18th Sunday in Ordinary Time          

            Today’s gospel reading connects the feeding or multiplication miracle with the Bread of Life discourse. In this discourse, Jesus teaches that he is the life-giving bread that God gives from heaven.

            Here in this passage, according to one gospel commentary, Jesus prepares his listeners for this teaching in three ways: First, he instructs them that they need to elevate their minds above physical bread, which sustains earthly life, to heavenly bread, which gives eternal life, Second, Jesus establishes the discourse’s basic principle: people should work to obtain the bread that lasts for eternal life, which he provides. Third, Jesus talks about the work of God, which leads to faith in Jesus and the reception of the life-giving bread.

            Allow me to elaborate on those three points and apply them…

            First, like the crowd in today’s gospel narrative, we easily get stuck on the physical bread. We get so preoccupied with our physical needs and wants so much so that we ignore our deeper spiritual needs. We are tempted to get caught up looking for more material food. We are tempted to dwell only on our self-inflicted hunger for material things – money, wealth, and possessions. We are tempted to set aside our deepest huger – our hunger for the Bread of Life, our hunger for God. The Lord, however, is exhorting us to elevate our minds above physical food and material goods to the heavenly food, the Bread of Life.

            Second, we must heed Jesus’ instruction: “Do not work for food that perishes but for the food that endures for eternal life, which the Son of Man will give you.” Jesus is simply underlining the fact that the human heart has a hunger and a thirst that nothing on earth can satisfy. We hunger for a love that does not disappoint. We hunger for a word that does not fade away. We hunger for food that does not fail to satisfy. Jesus promises to nurture and satisfy us. It is a promise fulfilled in the Eucharist. In the Eucharist, the love of a tender God is offered to us in Word and Sacrament. In coming here, we declare that we need Jesus, the Bread of Life, to sustain us.

            Third, we must do the work of God which leads to faith in Jesus and to the reception of the Bread of Life. To believe in Jesus takes hard work because it meansbecoming personally involved and completely committed to fulfilling, realizing, or making real the purpose of the wonderful design of God’s work of love. It takes hard work because it implies denying our desire for independence and false freedom, for self-reliance and self-sufficiency, and submit and entrust our lives to Jesus instead. It means turning away from sinfulness and selfishness, and embracing Jesus’ self-giving ways. It means letting go of our own wants and desires and following Jesus’ commands. It means doing God’s will over and above our own. That is, indeed, hard work!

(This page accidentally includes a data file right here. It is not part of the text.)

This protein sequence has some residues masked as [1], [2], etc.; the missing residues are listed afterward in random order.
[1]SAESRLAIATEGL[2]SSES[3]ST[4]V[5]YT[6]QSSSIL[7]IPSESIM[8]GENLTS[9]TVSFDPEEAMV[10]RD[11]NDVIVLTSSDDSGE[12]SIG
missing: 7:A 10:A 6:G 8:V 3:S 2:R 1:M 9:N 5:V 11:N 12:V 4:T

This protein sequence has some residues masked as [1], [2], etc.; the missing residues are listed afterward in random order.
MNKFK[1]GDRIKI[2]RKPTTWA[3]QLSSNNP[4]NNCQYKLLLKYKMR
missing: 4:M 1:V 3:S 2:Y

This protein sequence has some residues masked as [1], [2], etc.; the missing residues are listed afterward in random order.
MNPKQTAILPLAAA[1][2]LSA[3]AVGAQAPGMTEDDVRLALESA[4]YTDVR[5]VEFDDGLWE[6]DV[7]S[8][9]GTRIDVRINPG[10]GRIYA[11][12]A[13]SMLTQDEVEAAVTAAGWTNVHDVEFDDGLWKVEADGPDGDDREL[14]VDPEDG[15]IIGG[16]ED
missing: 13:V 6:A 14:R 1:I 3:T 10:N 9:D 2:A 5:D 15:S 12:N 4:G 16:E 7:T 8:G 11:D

Jesus offers himself to us as the Bread of Life –telling us, “Whoever comes to me will never hunger, and whoever believes in me will never thirst.” Through the Eucharist Jesus nourishes us – he is the source of our energy. In the Eucharist Jesus is truly, really, and substantially present. Through the Eucharist Jesus relishes us – adding flavor to life – a flavor that does not depend on any circumstances in life (ups or downs). Through the Eucharist Jesus perpetuates life. He gives us the food that endures for eternal life.” He gives us immortality. Jesus, the Bread of life, our Eucharistic Lord, satisfies the real hungers and thirsts of our soul.

            If we really believe that the bread and wine we offer become Christ’s Body and Blood in the Eucharist, we must also allow ourselves to become like Christ. We must allow the Eucharist to be a way of life for us. We must allow it to empower us to give more of ourselves, to be selfless and to be other-oriented, to serve our sisters and brothers with humility, to generously share our time, talents, and resources. We must trust the Lord enough to take and bring his words into our homes, schools, and workplaces, into our social network and digital world, into the political arena and cultural stage.

            “I am the bread of life; whoever comes to me will never hunger, and whoever believes in me will never thirst.”

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